Monday, July 23, 2012

Communicating the Product Vision

What are we supposed to build?
One of the most important responsibilities of a Product Owner is to communicate the product vision to all members of the organization. Not only is understanding the vision critical to product development and delivery, but it is also essential that everyone buys into the vision in order to contribute efficiently. For best results, spend time selecting appropriate modes of presentations per each audience type based on their needs and respective roles.
This week, I am sharing advice on techniques to present the vision and on how to maintain this information when you have adopted an agile methodology in which you are most competitive with a 'just in time' approach to planning.

Saturday, July 21, 2012

Retain Talent Through Recognition

Most CEOs will tell you the most important asset is their employees.  Most human resource directors will tell you the most challenging problem facing them today is finding and retaining talent.  After diligent recruiting efforts and waiting longer than the market does, you build a great team of mixed individuals that have the potential to produce amazing things.  In addition to supporting an agile environment, companies must dedicate time and capital to implement recognition programs as part of the business model to retain their most valuable assets.  Not just key employees, but ALL employees should have the opportunity to earn public recognition from their peers, managers and executive team members. At the end of the day, we all like to feel appreciated.

Wednesday, July 11, 2012

Top 10 Mobile Release Considerations

Your initial release is going to be the one you have the least control over when it comes to planning which product features bring the most business value.  The reason you are constrained is because certain things must get done and decisions need to be made for the first mobile app release.   This weeks post is most useful to experienced teams that are new to mobile development and need a cheat sheet on what are the most important things to know when planning the initial release.  Since we are agile, the goal is to release an acceptable app early to market without sacrificing too much quality that you can not respond soon enough to market feedback.

Top 10 Considerations For Mobile App Release Planning

1. What device(s) and operating system(s) is your app compatible with?
You should keep track of the OS version and build number of the devices being used by the QA teams in conjunction with the code updates released by the development team.  Even if you are using a cross platform mobile development framework, it may not make the most sense to worry about all mobile devices this early on.  Shave time by choosing Android platform and indicate the compatible devices and software version. iOS will take a lot more time to get the first app submitted and approved by Apple, this does not include the timely process of activating an iOS developer account.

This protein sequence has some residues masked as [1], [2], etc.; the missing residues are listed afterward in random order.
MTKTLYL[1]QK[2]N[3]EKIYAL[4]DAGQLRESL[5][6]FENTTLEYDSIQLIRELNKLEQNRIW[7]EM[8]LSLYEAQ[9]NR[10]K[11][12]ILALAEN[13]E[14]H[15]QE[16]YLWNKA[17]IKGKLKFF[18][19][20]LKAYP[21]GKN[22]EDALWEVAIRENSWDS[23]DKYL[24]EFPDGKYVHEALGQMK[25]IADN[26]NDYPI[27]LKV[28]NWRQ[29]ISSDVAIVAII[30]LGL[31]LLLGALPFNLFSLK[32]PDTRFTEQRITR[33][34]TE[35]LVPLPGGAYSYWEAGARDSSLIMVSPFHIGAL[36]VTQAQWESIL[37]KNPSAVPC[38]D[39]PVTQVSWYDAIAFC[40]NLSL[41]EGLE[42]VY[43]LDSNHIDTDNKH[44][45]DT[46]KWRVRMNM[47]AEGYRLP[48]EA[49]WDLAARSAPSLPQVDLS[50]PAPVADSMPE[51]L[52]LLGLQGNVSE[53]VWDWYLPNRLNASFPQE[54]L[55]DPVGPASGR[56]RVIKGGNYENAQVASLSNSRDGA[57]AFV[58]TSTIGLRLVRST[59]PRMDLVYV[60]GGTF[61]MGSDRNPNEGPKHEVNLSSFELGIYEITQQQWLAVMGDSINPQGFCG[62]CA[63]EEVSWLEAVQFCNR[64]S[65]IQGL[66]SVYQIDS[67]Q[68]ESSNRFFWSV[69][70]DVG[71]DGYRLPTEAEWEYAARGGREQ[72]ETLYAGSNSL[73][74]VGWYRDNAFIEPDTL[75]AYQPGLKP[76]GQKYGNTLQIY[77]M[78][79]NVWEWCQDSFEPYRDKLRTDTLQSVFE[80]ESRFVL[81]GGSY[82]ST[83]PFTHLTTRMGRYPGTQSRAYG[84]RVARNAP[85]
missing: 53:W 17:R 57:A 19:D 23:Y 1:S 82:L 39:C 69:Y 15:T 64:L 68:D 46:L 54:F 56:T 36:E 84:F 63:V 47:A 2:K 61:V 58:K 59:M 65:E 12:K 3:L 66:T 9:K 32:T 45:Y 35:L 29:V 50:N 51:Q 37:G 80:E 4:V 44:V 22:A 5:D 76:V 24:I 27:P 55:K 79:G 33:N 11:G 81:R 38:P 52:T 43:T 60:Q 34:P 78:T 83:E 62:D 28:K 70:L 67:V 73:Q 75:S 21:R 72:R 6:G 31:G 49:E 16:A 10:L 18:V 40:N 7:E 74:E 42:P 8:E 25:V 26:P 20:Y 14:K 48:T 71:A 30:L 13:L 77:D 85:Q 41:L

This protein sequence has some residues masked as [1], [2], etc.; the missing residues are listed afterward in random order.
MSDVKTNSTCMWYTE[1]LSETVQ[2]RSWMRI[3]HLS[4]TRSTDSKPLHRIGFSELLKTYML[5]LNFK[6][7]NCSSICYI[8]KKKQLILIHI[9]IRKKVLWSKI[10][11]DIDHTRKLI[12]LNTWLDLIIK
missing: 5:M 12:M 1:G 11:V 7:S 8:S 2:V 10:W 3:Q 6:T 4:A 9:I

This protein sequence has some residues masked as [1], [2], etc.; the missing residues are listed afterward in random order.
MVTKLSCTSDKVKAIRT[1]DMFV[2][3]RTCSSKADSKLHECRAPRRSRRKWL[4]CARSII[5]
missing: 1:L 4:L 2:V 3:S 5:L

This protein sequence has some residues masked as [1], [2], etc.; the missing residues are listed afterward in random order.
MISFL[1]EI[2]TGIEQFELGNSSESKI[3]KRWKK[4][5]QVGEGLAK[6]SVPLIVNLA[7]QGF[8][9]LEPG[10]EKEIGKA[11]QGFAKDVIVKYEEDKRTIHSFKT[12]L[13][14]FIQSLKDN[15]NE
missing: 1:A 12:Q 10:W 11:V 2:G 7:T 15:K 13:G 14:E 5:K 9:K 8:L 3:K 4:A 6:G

Monday, July 9, 2012

Is Your Team Happy?

Studies have proven that happiness is the key to success and longevity.  Many companies will use incentives or rewards as a means to increase productivity but there are challenges to keeping employee’s motivated for a consistent period of time.  Employers can only do so much to keep their people happy, people need to figure out how to make themselves happy.  How awesome would it be to start tracking the happiness of your employees to increase productivity in the workplace?
The key to measuring happiness is through continuous iterative cycles of inspection and honest feedback from employees.  I attended Jeff Sutherland’s latest webinar on the ‘Happiness Metric’ and I wanted to share some of the ways you can measure the happiness of your employees. The simplest way is to ask them using a short survey of questions and quantify the results.  Each culture is different so you may adjust the questions a couple of times before you can make correlations to the P&L.  Here is a sample set Jeff’s COO suggested I use on my last project.  I administered this exact survey to 5 different feature teams (6 members each), keep reading…
Number 1 and 2 are the only questions quantified for the metric:
  1. On a scale of 1-5 (with 5 being extremely happy) How happy are you feeling about your role? (Indicate Role)
  2. On a scale of 1-5 (with 5 being extremely happy) how happy are you feeling about the company overall?
  3. What were the leading factors that increased your happiness since the last survey? (Give example)
  4. What factors reduced your happiness since the last survey? (Give example)
  5. Do you feel like you understand the product vision? (Team)
  6. What is the one thing the team could do differently next sprint that would most increase your happiness? (Improvements)
Discipline is another key ingredient to creating hyper-productive teams.  Having your employees tell you how they feel and then doing nothing about it is counter-productive.  So here is the warning label for this article: WARNING: DO NOT TRY THIS AT WORK IF YOU ARE NOT SERIOUS ENOUGH TO IMPLEMENT CHANGE.
We will use metric again here at Seven Tablets and reformat it to suit the whole company, not just the product development teams.   The culture at our company is all about success through creativity and happiness.  Keep posted on my blogs and I will share the results in a couple months including  how to get everyone to adopt the survey.